Alpine – Zurich EP

Melbourne’s Alpine believe in truth in advertising. From the hissing insistence of the opening drums on Heartlove, there’s an aching Scandinavian austerity to their sound. As the drums are sheened in angular guitar strokes and the vocals take everything aloft, it’s hard to get past the arctic patina that covers everything. Its an aesthetic perfectly captured on the EP’s cover, a beach scene filtered in white and photoshopped to resemble a tundra.

It’s a dynamic that really sums up the band – like a sunny day in the arctic, there’s a coldness that the songs overwhelm. While the vocals summon images of Alison Goldfrapp at her most approachable, it’s the commanding synergy of the rhythm section punctuated by understated melodies that really make Alpine worth persevering for.

That’s not to say it’s a hard album to listen to. Opening track and lead single Heartlove pulsates like some kind of Nordic CSS, ditching the South American summer vibes without losing the fire in the belly. It’s a well-shaped pop song that slides comfortably into TooSafe, among the first tracks to bring them onto radios across the country. Its gentle lilt conceals its complexity, the band keeping everything together so close you can’t see the daylight. It’s a beautiful trick – everything on this EP feels seamless until you start looking for the wires, and you end up appreciating it even more after that.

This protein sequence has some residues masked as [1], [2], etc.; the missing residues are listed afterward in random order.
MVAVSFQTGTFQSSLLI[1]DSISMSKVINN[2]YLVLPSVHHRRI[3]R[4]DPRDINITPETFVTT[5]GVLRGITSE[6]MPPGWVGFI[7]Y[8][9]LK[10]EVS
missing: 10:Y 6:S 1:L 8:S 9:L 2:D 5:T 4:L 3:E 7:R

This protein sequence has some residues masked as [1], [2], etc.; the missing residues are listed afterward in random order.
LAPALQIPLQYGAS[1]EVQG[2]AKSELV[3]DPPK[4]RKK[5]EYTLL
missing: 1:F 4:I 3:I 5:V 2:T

Villages is a welcome change from the opening tracks, its relentlessly gentle march giving all the elements enough room to breathe and really exposing the fact you can’t see the strings in the early exchanges. When it bursts into a surprisingly vibrant and full chorus, it’s a welcome tonal change from the gently-gently or full-force charges of the earlier tracks. It stands out because of a quiet-loud-quiet dynamic, executing the basics flawlessly and coming off as the first track you’ll seek out on a re-listen.

Their liner notes encourage comparisons to Lykke Li, The xx and even Feist. While the professional sheen and emotional detachment on show on the Zurich EP are akin to all those artists, there’s a debt to the polished twee pop of The Cardigans that Alpine needs to be pay as well. While Alpine step outside that act’s sunniness and aren’t always soaked in radio-friendly hooks, the songs will settle in your head long enough to keep you intrigued.

The band are set to step out on a run of tours across the country, including a few city shows alongside The Naked and Famous. Don’t let their icy name and image cool your heels – they’re an act well worth following, with an impressive repertoire sure to follow this delightfully focused EP.